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'Tankie' in the black beret and coveralls

'Tankie' in the black beret and coveralls, his saffron cravat giving his regiment as 2 RTR. (Grenadier Publishing)


The Royal Tank Regiment (RTR) was born in the middle of the First World War as the heavy section of the Machine Gun Corps. The section specialised in armoured cars fitted with machine guns; these developed into tanks, and in the following year, 1917, the unit became the Tank Corps. In 1923 the corps received its royal title and, in 1939, on the formation of the Royal Armoured Corps, it became the Royal Tank Regiment. Headquarters are at Bovington Camp in Dorset.


The black beret, worn in all orders of dress, is the mark of the regiment. It was pioneered by the Royal Tank Corps in 1924 as the most convenient form of headgear for wearing in tanks, black to disguise oil stains. Other units were not permitted the beret at first, and when they were, colours other than black had to be worn. The regimental badge, a prototype tank on a crowned wreath with the motto Fear naught, was adopted in 1923.

The white tank badge worn on the upper left sleeve dates back to the First World War, when personnel volunteered to the Tank Corps could be united with a single badge.

Regimental work coveralls, jumpers, gloves, shoes and belts are all black, hence the nickname 'The Blacks on Tracks'. The stable belt is in regimental colours taken from Gen Elles's flag flown at Cambrai in 1917: brown, red and green, said to represent the regiment's struggles in the First World War, 'from the mud, through the blood to the green fields beyond'. A beret hackle of these colours is worn by regimental bandsmen on ceremonial occasions.

The Mark V arrived at the front in 1918 and was used in action at Hamel and Moreuil

The Mark V arrived at the front in 1918 and was used in action at Hamel and Moreuil

The tank regiments within the RTR have always been distinguishable by their own coloured markings, on shoulder flashes at first, then lanyards and now cravats too.


The quick march, My Boy Willie, was adopted in 1922, an adaptation of the old Worcestershire folk song Billy Boy. The name connection was to the early tanks code-named Big Willie and Little Willie, after the Kaiser Wilhelm and his son. After the Second World War the air Cadet Roussel, from the Cambrai region of France, was added to the march to lend it more variety.

The regimental slow march, The Royal Tank Regiment, opens with the old Tank Corps call.

The various regiments of the RTR have a march additional to the above. Lippe Detmold recalls the German town where 1 RTR was stationed from 1946 to 1954; Saffron was inspired by the lanyards of the 2RTR; On the Quarterdeck celebrates the victory of 3RTR over the Royal Navy in the Portsmouth Whaler Sailing Championship in 1948; Blue Flash, the regimental distinction of 4RTR; on Ilkla Moor/Lincolnshire Poacher for 5RTR; and Waltzing Matilda, the unofficial march of 7RTR, chosen because of the Matilda tanks used by the 7th between 1940 and 1942.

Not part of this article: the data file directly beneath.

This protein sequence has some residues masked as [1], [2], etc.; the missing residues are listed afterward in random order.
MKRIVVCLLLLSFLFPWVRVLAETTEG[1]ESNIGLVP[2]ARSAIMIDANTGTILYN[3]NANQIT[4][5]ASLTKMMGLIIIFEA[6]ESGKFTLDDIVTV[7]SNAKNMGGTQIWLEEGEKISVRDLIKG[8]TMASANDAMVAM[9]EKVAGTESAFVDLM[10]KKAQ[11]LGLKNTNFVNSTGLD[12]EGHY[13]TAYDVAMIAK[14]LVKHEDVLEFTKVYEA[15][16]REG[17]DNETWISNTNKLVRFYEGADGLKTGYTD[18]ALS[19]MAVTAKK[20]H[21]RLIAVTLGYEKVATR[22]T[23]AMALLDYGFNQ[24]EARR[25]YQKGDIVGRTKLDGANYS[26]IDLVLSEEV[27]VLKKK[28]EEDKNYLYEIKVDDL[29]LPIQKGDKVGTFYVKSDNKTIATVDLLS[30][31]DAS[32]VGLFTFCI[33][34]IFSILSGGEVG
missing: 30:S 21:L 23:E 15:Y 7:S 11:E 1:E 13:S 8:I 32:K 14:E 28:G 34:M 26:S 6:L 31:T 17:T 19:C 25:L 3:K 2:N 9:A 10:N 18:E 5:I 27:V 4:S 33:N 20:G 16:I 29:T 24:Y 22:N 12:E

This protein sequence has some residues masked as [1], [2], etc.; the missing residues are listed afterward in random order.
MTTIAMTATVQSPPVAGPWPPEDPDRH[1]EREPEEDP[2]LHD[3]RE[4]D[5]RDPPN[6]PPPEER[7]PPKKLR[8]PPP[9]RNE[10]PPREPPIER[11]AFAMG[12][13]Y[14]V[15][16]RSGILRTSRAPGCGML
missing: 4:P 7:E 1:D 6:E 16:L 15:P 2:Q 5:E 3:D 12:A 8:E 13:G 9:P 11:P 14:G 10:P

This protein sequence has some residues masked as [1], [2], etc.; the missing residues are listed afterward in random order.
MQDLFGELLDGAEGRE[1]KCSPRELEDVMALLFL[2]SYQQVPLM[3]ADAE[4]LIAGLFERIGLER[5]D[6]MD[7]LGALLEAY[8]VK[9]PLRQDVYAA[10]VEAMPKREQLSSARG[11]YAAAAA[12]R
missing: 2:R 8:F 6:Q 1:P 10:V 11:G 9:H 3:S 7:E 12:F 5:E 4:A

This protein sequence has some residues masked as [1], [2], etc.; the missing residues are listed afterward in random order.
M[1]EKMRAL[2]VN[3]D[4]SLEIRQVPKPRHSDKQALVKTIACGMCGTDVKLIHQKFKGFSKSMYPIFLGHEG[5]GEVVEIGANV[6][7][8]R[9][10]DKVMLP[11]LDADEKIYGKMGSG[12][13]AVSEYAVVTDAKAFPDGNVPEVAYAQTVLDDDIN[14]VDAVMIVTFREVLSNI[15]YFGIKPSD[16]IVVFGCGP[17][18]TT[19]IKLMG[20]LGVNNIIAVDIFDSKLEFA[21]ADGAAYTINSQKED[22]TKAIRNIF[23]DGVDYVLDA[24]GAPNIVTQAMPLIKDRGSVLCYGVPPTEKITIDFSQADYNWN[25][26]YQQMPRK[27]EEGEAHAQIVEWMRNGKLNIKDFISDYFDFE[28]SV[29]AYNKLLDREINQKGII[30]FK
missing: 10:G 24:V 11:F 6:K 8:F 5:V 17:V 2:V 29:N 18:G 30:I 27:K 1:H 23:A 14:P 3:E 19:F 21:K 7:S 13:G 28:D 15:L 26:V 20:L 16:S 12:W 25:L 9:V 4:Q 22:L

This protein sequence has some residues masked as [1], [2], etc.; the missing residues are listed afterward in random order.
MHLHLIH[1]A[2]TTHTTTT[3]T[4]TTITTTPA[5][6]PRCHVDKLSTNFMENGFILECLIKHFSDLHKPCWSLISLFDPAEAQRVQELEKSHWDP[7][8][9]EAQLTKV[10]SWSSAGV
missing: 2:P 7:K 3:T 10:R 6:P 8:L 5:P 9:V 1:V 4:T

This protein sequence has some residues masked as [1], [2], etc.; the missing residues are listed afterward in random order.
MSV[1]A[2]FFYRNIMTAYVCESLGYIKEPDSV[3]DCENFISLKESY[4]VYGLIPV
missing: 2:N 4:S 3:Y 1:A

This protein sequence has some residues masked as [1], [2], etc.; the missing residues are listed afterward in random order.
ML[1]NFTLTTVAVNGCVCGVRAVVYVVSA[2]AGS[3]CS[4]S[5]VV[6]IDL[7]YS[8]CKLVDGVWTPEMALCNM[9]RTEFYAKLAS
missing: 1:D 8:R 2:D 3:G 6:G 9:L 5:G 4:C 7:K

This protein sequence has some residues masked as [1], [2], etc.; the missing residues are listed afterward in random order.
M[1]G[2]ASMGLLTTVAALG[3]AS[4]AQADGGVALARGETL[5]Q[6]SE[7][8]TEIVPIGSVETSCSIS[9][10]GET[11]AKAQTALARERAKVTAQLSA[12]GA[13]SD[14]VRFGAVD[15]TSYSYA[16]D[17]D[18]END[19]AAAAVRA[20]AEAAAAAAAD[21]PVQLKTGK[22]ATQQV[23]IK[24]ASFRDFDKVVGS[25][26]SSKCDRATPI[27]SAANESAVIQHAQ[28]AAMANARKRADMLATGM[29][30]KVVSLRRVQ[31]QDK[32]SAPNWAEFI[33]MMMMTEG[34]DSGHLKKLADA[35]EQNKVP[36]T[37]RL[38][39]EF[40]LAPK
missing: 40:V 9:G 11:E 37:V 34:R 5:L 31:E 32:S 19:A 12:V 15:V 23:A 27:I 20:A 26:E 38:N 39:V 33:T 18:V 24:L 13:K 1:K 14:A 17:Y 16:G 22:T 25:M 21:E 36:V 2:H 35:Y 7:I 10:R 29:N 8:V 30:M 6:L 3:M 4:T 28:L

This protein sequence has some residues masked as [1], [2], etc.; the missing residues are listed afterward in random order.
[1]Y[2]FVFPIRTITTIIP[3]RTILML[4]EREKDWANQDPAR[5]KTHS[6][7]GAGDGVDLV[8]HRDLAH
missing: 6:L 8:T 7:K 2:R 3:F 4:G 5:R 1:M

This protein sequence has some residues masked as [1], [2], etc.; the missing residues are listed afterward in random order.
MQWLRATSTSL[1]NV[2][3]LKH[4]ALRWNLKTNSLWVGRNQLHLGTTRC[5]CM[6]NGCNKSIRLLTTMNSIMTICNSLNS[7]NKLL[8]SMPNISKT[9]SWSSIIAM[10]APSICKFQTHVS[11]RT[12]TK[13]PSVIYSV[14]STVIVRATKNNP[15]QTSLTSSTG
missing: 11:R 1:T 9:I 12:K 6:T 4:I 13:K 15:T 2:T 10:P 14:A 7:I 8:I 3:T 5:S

Regimental Battle Honours Day is held on 20 November, the anniversary of the first day of the Battle of Cambrai in 1917. It was at Cambrai the Mark IV tank was first used against the Germans en masse. The employment of the tank was instrumental in bringing the 1914-18 war to an end.

The ash plant stick carried by officers of the regiment today was first used in the First World War for testing the ground to take the weight of tanks.

A 105mm light gun

A 105mm light gun, c. 1978


Under the Stuarts the army was supported by the Board of Ordnance, whose practice it was to hire civilians with their own teams to pull its guns in times of war. After the Jacobite Rebellion of 1715, when the service broke down en route to the campaign in Scotland, the board recommended the formation of two regular companies of soldier gunners, which proved to be the basis of a regiment formed in 1722.

Space at the Arsenal barracks became inadequate for the growing regiment however, and extensive new buildings were erected on high ground above Woolwich town towards the end of the eighteenth century, to include a magnificent officers' mess, the first of its kind in the army.

The concept of fast-moving 'horse gunners', complete with their own teams and drivers, was realised in 1793 to improve the mobility of the arm in battle. The Royal Horse Artillery, regarded, then as now, as a Corps d'elite within the RA, was soon to prove its worth on the battlefields of Europe, and became famous as 'The Galloping Gunners'.

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